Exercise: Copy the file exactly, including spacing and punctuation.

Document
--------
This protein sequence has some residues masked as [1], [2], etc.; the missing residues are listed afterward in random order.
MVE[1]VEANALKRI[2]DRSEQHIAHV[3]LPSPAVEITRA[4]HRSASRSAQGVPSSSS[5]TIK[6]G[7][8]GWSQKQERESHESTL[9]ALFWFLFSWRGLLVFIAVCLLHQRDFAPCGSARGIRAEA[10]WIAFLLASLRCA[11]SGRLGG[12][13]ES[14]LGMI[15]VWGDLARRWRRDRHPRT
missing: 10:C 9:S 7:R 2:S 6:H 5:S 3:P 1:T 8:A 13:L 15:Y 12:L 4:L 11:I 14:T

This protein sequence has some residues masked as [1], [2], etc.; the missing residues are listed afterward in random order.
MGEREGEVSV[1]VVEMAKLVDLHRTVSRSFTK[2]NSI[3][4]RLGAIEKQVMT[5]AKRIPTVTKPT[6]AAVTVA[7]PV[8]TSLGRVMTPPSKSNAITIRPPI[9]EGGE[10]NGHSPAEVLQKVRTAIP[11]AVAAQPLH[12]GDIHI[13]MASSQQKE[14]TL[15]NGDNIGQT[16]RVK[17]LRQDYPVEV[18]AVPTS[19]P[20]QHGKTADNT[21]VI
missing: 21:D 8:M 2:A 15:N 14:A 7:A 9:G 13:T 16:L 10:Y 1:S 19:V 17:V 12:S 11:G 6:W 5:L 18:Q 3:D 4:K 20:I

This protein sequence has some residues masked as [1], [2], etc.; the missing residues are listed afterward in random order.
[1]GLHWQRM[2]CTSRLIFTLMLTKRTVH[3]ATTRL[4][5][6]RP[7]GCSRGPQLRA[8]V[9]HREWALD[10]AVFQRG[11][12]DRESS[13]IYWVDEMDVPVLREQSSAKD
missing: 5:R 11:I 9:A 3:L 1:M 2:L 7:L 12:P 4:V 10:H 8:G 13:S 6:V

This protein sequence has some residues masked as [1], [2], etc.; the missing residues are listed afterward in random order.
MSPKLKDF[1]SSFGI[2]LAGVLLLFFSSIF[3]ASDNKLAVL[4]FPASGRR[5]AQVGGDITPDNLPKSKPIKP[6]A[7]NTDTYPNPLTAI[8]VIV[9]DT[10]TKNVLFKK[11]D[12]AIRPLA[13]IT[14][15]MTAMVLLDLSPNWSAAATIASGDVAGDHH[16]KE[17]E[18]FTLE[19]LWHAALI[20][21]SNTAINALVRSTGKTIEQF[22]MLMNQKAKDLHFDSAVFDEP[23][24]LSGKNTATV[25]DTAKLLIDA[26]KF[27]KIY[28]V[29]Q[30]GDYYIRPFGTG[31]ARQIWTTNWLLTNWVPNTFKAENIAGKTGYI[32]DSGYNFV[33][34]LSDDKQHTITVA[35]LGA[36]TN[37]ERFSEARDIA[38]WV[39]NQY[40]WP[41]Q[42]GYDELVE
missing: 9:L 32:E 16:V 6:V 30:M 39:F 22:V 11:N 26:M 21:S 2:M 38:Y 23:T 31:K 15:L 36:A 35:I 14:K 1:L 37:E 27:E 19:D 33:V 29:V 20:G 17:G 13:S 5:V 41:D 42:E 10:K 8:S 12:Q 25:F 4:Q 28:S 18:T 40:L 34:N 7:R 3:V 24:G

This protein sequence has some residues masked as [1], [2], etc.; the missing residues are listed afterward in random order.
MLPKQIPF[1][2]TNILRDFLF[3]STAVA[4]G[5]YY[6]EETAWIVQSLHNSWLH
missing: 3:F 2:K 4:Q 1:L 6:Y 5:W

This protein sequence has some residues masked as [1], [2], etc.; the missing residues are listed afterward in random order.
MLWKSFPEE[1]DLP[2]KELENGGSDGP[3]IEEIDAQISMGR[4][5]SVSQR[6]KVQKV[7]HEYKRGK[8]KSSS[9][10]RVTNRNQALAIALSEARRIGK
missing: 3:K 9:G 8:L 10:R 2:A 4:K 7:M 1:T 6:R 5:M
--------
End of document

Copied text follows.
This protein sequence has some residues masked as [1], [2], etc.; the missing residues are listed afterward in random order.
MVE[1]VEANALKRI[2]DRSEQHIAHV[3]LPSPAVEITRA[4]HRSASRSAQGVPSSSS[5]TIK[6]G[7][8]GWSQKQERESHESTL[9]ALFWFLFSWRGLLVFIAVCLLHQRDFAPCGSARGIRAEA[10]WIAFLLASLRCA[11]SGRLGG[12][13]ES[14]LGMI[15]VWGDLARRWRRDRHPRT
missing: 10:C 9:S 7:R 2:S 6:H 5:S 3:P 1:T 8:A 13:L 15:Y 12:L 4:L 11:I 14:T

This protein sequence has some residues masked as [1], [2], etc.; the missing residues are listed afterward in random order.
MGEREGEVSV[1]VVEMAKLVDLHRTVSRSFTK[2]NSI[3][4]RLGAIEKQVMT[5]AKRIPTVTKPT[6]AAVTVA[7]PV[8]TSLGRVMTPPSKSNAITIRPPI[9]EGGE[10]NGHSPAEVLQKVRTAIP[11]AVAAQPLH[12]GDIHI[13]MASSQQKE[14]TL[15]NGDNIGQT[16]RVK[17]LRQDYPVEV[18]AVPTS[19]P[20]QHGKTADNT[21]VI
missing: 21:D 8:M 2:A 15:N 14:A 7:A 9:G 13:T 16:L 10:Y 1:S 19:V 17:V 12:S 11:G 6:W 5:L 18:Q 3:D 4:K 20:I

This protein sequence has some residues masked as [1], [2], etc.; the missing residues are listed afterward in random order.
[1]GLHWQRM[2]CTSRLIFTLMLTKRTVH[3]ATTRL[4][5][6]RP[7]GCSRGPQLRA[8]V[9]HREWALD[10]AVFQRG[11][12]DRESS[13]IYWVDEMDVPVLREQSSAKD
missing: 5:R 11:I 9:A 3:L 1:M 2:L 7:L 12:P 4:V 10:H 8:G 13:S 6:V

This protein sequence has some residues masked as [1], [2], etc.; the missing residues are listed afterward in random order.
MSPKLKDF[1]SSFGI[2]LAGVLLLFFSSIF[3]ASDNKLAVL[4]FPASGRR[5]AQVGGDITPDNLPKSKPIKP[6]A[7]NTDTYPNPLTAI[8]VIV[9]DT[10]TKNVLFKK[11]D[12]AIRPLA[13]IT[14][15]MTAMVLLDLSPNWSAAATIASGDVAGDHH[16]KE[17]E[18]FTLE[19]LWHAALI[20][21]SNTAINALVRSTGKTIEQF[22]MLMNQKAKDLHFDSAVFDEP[23][24]LSGKNTATV[25]DTAKLLIDA[26]KF[27]KIY[28]V[29]Q[30]GDYYIRPFGTG[31]ARQIWTTNWLLTNWVPNTFKAENIAGKTGYI[32]DSGYNFV[33][34]LSDDKQHTITVA[35]LGA[36]TN[37]ERFSEARDIA[38]WV[39]NQY[40]WP[41]Q[42]GYDELVE
missing: 9:L 32:E 16:V 6:V 30:M 39:F 22:V 11:N 26:M 21:S 2:M 38:Y 23:T 31:K 15:L 36:A 35:I 14:K 1:L 37:E 27:E 19:D 33:V 29:V 20:G 17:G 13:S 5:V 41:D 42:E 10:K 8:S 12:Q 25:F 4:Q 28:S 18:T 40:L 34:N 7:R 3:V 24:G

This protein sequence has some residues masked as [1], [2], etc.; the missing residues are listed afterward in random order.
MLPKQIPF[1][2]TNILRDFLF[3]STAVA[4]G[5]YY[6]EETAWIVQSLHNSWLH
missing: 3:F 2:K 4:Q 1:L 6:Y 5:W

This protein sequence has some residues masked as [1], [2], etc.; the missing residues are listed afterward in random order.
MLWKSFPEE[1]DLP[2]KELENGGSDGP[3]IEEIDAQISMGR[4][5]SVSQR[6]KVQKV[7]HEYKRGK[8]KSSS[9][10]RVTNRNQALAIALSEARRIGK
missing: 3:K 9:G 8:L 10:R 2:A 4:K 7:M 1:T 6:R 5:M